Several CPs in NI

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Hi all

Since Ireland is a country well known for its bogs, Northern Ireland is certainly no exception. There are many bogs around where I live, but most have been cut for peat in small scale (only one or two areas is there commercial harvesting). However, there is a small series of National Nature Reserves clumped together about 10 miles from where I live, and it is collectively called 'Peatlands Park'. This consists of

a) Northern Ireland's best preserved raised bog

b) Some of the finest birch and willow (and other trees) forests.

c) A large lake with thick reedbeds, providing a good place to go birding.

d) A very nice and well kept visitor park for campers, family-day-outs, walkers, school trips, and the eccentrics like myself who like to view the park's wildlife.

On the bog, Peatlands has very many species of flora and fauna. It has the largest list of Moths and Butterflies in NI, and all other insect, bird, and plant life is particularly diverse in the area.

CPs do very well here; I have counted 7 species, and there could be one or two more. Nowhere else in NI has as many CP species.

First of all there is Sarracenia purpurea. This is one of the sites that was populated with Canadian stock years and years ago. The plants had spread all over the bog, but just about a decade ago, there was a massive cleanup of them. Now the purps only survive in one part of the bog (with a boardwalk) and all flowers are snipped off to stop seeding (I was, however, allowed to keep intact and pollinate some flowers for seed, for my own collection).

The clumps of purpurea can be huge, 3 or 4 feet is the biggest I've seen:








There are also a few different forms to be seen.

Normally veined






And is this veinless?


Seedlings are rare, as the flowers are snipped.


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These mats of Sphagnum are normally covered with D. rotundifolia. Again, it is very hard to find the hibernaculae. I did try, but not much luck.


However, if one roots around in the bare peat, one can find D. anglica hibernaculae.



The old flower stalks make them stick out and easy to see.


The Bog Myrtle is about to come into catkin. I love the smell of this plant.


I moved on, to another part of the bog. Some of the bog has been covered up by birch trees, which isn't very good.


To get to the next part, I had to swim a mighty river:


and navigate a dark, scary forest:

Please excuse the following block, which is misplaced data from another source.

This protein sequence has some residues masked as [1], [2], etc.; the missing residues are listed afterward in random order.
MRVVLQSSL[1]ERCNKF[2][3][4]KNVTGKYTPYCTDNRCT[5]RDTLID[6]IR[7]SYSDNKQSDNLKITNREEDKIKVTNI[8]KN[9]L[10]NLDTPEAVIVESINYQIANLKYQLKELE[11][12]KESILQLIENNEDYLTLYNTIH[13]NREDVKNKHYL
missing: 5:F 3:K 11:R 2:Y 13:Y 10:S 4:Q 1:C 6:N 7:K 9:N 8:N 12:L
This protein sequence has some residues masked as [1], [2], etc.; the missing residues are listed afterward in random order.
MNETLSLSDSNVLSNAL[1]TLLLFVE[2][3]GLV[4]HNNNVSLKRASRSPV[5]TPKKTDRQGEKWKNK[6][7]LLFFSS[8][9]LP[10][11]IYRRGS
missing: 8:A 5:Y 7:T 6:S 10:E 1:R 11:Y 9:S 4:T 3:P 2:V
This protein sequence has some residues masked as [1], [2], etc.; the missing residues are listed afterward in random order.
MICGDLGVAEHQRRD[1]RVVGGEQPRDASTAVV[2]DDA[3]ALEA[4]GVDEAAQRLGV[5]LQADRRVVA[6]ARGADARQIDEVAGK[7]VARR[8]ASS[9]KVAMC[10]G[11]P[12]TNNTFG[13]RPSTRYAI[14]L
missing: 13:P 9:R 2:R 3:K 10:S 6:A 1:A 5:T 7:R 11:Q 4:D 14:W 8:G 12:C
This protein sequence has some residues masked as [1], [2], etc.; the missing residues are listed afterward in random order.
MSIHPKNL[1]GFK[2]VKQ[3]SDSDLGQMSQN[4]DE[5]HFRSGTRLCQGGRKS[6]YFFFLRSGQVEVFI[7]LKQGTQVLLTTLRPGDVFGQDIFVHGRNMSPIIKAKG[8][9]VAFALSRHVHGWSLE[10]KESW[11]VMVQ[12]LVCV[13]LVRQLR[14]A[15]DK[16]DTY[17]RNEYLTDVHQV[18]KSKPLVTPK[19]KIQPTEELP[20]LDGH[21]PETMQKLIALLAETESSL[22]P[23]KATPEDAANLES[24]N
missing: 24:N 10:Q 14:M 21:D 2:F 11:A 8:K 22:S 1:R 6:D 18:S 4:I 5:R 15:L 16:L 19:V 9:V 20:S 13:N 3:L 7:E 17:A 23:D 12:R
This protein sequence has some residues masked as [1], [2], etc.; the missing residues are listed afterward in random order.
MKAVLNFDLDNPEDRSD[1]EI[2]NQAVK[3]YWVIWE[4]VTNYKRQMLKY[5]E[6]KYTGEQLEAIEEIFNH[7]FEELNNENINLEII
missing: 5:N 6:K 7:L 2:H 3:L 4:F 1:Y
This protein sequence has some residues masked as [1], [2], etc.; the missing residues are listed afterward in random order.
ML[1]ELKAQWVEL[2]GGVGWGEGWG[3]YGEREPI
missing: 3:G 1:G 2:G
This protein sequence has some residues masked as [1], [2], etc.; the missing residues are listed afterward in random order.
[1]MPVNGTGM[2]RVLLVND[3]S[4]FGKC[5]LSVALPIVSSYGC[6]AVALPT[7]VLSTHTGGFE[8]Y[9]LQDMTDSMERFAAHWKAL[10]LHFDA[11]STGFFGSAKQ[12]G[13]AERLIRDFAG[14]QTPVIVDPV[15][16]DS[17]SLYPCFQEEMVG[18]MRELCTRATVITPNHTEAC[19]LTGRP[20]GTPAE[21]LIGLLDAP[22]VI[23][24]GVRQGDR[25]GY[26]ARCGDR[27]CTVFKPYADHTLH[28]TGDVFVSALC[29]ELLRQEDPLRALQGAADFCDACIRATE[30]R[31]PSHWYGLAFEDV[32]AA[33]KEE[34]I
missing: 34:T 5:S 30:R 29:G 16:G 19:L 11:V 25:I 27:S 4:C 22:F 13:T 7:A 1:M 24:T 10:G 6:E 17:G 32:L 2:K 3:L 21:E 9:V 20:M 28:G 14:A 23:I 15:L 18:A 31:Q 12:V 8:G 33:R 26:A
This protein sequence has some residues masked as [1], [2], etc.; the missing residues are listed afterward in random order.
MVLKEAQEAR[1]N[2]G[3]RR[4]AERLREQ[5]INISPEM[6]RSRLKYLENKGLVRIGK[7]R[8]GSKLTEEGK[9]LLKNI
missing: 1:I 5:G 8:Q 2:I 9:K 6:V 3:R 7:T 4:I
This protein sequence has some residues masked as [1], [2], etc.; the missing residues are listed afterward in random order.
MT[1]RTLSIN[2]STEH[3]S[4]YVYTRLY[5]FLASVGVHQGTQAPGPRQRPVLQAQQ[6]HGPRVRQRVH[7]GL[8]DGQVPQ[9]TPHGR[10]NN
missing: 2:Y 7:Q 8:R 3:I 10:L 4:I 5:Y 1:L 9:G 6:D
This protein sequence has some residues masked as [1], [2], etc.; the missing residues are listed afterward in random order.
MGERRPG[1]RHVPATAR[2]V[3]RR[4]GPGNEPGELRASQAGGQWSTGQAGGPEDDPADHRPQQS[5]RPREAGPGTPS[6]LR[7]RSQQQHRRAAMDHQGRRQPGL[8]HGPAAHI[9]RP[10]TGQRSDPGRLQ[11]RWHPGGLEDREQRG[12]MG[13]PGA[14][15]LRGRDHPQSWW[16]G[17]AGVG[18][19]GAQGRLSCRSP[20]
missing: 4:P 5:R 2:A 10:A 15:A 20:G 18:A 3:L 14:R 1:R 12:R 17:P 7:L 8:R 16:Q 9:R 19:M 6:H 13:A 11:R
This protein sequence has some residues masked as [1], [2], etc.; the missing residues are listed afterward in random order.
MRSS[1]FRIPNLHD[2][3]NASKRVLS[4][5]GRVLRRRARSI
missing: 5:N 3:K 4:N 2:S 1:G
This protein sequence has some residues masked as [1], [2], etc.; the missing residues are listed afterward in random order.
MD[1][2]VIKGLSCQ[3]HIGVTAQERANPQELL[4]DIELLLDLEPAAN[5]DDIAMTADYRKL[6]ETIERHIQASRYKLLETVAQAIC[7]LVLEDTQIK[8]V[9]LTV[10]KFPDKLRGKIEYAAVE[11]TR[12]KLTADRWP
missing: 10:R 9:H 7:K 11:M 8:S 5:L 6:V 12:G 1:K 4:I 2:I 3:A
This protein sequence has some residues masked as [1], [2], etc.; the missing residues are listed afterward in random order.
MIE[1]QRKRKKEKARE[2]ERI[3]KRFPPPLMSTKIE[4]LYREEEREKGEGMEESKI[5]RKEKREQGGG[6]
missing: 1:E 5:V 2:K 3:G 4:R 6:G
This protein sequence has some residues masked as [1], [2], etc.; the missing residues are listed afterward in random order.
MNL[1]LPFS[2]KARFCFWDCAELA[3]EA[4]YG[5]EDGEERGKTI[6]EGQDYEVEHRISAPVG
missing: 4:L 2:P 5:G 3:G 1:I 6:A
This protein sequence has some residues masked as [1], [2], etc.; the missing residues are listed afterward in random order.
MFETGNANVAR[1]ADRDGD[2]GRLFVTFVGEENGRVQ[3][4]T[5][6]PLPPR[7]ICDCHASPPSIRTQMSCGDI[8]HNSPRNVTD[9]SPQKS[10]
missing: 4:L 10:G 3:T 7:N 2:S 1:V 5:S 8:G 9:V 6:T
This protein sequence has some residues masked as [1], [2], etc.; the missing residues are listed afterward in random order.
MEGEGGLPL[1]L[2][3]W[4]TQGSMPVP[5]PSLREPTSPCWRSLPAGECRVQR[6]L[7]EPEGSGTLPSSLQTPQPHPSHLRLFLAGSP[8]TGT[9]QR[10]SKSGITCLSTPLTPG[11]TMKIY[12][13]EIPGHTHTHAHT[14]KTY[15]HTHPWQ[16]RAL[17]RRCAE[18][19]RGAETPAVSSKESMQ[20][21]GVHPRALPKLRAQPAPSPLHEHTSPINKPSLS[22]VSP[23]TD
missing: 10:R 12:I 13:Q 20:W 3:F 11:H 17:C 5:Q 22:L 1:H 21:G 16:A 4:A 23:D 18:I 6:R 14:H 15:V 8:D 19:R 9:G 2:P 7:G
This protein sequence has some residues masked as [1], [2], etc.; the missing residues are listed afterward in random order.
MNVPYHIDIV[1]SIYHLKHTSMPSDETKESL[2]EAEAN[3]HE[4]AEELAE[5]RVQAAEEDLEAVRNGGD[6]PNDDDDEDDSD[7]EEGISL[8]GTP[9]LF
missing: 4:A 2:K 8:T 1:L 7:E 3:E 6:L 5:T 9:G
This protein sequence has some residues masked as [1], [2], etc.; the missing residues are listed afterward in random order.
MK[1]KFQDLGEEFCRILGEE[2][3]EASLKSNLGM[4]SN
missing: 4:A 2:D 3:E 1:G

And traverse hundreds of miles of thorny scrub:


But, eventually I got there.



I started searching around on the ground. D. intermedia isn't as easy to find as it seems at first. I did find an old bit of lizard skin.


But yes, I did indeed find. D intermedia, just waking up after the winter sleep.




I even found the elusive D rotundifolia, albeit a small one.


Now what do these look like?


The look like Nepenthes seeds, right?

Actually, they are seeds of the bog asphodel, a very pretty yellow flower that comes out in August.


I love the huge clumps of Staghorn lichen. It brightens up the bog this time of year.


One last surprise of the day; a beautiful, newly emerged male Emperor moth. Perfect.


So, with that I returned home happy and content.

I hope you enjoyed it too.

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Very Cool James!!! So there are no plans to extract those "Alien" Purps out of the Irish Bogs??

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Hi James,

Thanks for sharing these photos. Peatlands is a very nice area.

I'm glad you survived the mighty river for showing us your pics and story.

A bit the same view as the European mainland bogs ( only The Flemish bogs are much smaller and

we don't have S.purpurea and D.anglica. ) Also the berch forests are a big problem here in many bogs.

Here in Antwerp they remove most of the trees every 3-4 years. They turf also many parts to make place for

the 'poor-soil' plants .

I've seen a large colony of S.purpurea in France ,but never a 'veinless' variant like in your pictures.

You recognize the hiberniculae very well, I'm looking forward to see them in full summergrowth.



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Really nice report. I hope to see more during summer :whistling:

I've seen a large colony of S.purpurea in France ,but never a 'veinless' variant like in your pictures

Really Iggy? I have a few pictures of plants with very light veins from last summer.

Edited by kisscool_38
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Hi Iggy and Aymeric

I will post more photos in the summer, don't worry!

The birch is a big problem, especially as it isn't allowed to be cut down (maybe that should be reconsidered).

I recognize the hibernaculae because I know all the plants very well, exactly where the sites are and where the plants are to be found.

D. rotundifolia is actually the most common Drosera on the bog, its just I couldn't find many hibernaculae. Anglica and intermedia are in one very small site each.


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